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Alex Kimani

Alex Kimani

Alex Kimani is a veteran finance writer, investor, engineer and researcher for Safehaven.com. 

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Russia Admits The Oil Price Cap Could Widen Its 2023 Budget Deficit

  • Russia’s Finance Minister has admitted that the oil price cap could influence its export income and drive its budget deficit above the expected 2%.
  • This is the first time a Russian official has acknowledged that the oil price cap could negatively impact the country’s economy.
  • Russia’s cash flows are expected to weaken considerably in 2023 as oil and gas sales to Europe plunge.

Russia’s budget deficit in the coming year might exceed the expected 2% of GDP as the oil price cap hurts export income, the country’s Finance Minister Anton Siluanov said on Tuesday.

This marks the first time a Russian official has acknowledged that the $60 per barrel price cap imposed on Russia by Europe and G7 nations will negatively impact its economy. Siluanov says the country will tap debt markets to bridge the deficit. Russia expects to use just over 2 trillion roubles ($29 billion) from the National Wealth Fund (NWF) in 2022 as total spending exceeds 30 trillion roubles, above the initial budget.

Russia’s economy is expected to contract three percent in the current year - a sharp turnaround from its growth in 2021, with Central Bank governor Elvira Nabiullina citing “worsening trade conditions” as a key reason. Russia’s cash flows are expected to weaken considerably in 2023 as oil and gas sales to Europe plunge. Ukraine’s Ministry of Economy expects that the EU embargo on Russian oil and petroleum products should cut Russia’s profits by at least 50%.

We expect the collapse of profits from oil and gas exports to be at more than 50%, precisely because of the introduction of the EU embargo on oil and petroleum products and the introduction of price restrictions. Oil and gas account for 60% and 40% of federal budget revenues. We expect that Russia’s revenues will fall below the critical level of $40 billion per quarter,” Yuliya Svyrydenko, First Deputy Prime Minister and Minister of Economy of Ukraine, has said. She has expressed hope that plunging profits will make it more difficult for Russia to continue waging an expansive war.

Meanwhile, the Russian rouble has finally caved in, slumping past 70 per U.S. dollar to a more than seven-month low courtesy of plunging crude prices as well as fears that sanctions on Russian oil could hit the country’s export revenue, Reuters reports. Russian equities have also taken a hit, with the dollar-denominated RTS index down 5.4% to 982.8 points, a more than two-month low. 

By Alex Kimani for Oilprice.com

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  • Mamdouh Salameh on December 27 2022 said:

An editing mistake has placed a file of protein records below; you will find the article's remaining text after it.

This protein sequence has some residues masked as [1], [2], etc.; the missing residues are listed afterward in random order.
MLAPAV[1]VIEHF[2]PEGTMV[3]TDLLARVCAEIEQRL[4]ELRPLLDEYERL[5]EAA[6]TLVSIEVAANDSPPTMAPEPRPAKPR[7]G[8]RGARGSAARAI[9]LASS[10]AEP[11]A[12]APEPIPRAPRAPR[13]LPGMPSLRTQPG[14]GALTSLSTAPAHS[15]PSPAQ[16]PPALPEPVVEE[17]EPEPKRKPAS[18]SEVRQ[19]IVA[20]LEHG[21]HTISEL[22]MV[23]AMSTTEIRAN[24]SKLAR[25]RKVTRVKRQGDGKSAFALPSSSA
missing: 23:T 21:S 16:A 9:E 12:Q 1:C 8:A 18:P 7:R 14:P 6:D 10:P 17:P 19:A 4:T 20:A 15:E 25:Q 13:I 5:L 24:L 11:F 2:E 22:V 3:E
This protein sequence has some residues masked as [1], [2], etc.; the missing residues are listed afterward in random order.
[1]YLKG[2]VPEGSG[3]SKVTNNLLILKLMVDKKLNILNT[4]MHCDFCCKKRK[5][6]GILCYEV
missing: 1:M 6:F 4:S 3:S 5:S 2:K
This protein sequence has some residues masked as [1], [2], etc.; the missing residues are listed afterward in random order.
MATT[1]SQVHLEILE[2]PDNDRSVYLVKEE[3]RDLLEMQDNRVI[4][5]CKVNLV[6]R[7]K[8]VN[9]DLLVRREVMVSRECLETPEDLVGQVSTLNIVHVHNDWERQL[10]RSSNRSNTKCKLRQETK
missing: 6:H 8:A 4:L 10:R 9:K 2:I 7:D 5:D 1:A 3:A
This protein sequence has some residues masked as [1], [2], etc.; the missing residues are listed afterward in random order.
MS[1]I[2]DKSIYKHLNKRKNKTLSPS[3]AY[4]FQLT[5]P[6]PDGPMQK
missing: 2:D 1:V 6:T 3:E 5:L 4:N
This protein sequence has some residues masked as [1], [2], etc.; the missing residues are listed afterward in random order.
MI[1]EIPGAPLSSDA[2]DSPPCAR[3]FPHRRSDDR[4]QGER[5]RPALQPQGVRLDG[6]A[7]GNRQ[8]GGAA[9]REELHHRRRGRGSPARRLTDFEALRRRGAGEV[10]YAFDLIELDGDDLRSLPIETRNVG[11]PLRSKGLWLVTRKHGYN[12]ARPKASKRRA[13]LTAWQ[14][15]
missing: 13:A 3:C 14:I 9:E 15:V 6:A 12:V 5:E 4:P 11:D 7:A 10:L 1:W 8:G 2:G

NONSENSE. I will explain why..

    The Western price cap on Russian oil exports has already failed and soon will be consigned to a waste bin. The proof is that when the cap was launched on 5 December, Brent crude was $73 a barrel but since then it has risen to $85.43 today, a 17% rise.

    Moreover, neither OPEC+ countries nor Russia will agree to sell their oil at the cap price of $60 a barrel when the price in the market is above $85. If sellers refuse to sell their oil and Western buyers refuse to pay more than $60, whom do you think will be the loser? Sellers can easily find buyers for their oil but Western countries can’t and without oil their economies will come to a standstill. They will be the ultimate losers.

    Furthermore, Russia won’t lose. Its main buyers like China. India, Asian countries and Asian oil traders have already ignored the price cap and are continuing to buy Russian crude in increasing volumes. For instance, China alone has so far bought $89 bn worth of Russian oil, gas, LNG and coal this year equivalent to 89% of the entire EU’s purchases of Russian oil and gas in 2021.

    Even if Russia sells 6 million barrels a day (mbd) of crude oil at today’s Brent price of $85.43, it gets more revenue than selling 7 mbd at $73. Therefore, Russia’s budget won’t lose a single penny. On the contrary, if the price goes to $90 as is projected or Russia sells more than 6 mbd, then the Russian budget’s surplus could only expand.

    The admission by Russian Finance Minister Anton Siluanov that Russia’s budget deficit could widen in 2023 as a result of the price cap is, in my opinion, a deliberate disinformation aimed to lull Western countries into a false sense of security.

    Moreover, neither reports by Reuters on the ruble nor the pontification on the Russian economy by Yuliya Svyrydenko, First Deputy Prime Minister and Minister of Economy of Ukraine are trustworthy because they have vested interests and therefore should be ignored.

    Dr Mamdouh G Salameh
    International Oil Economist
    Global Energy Expert

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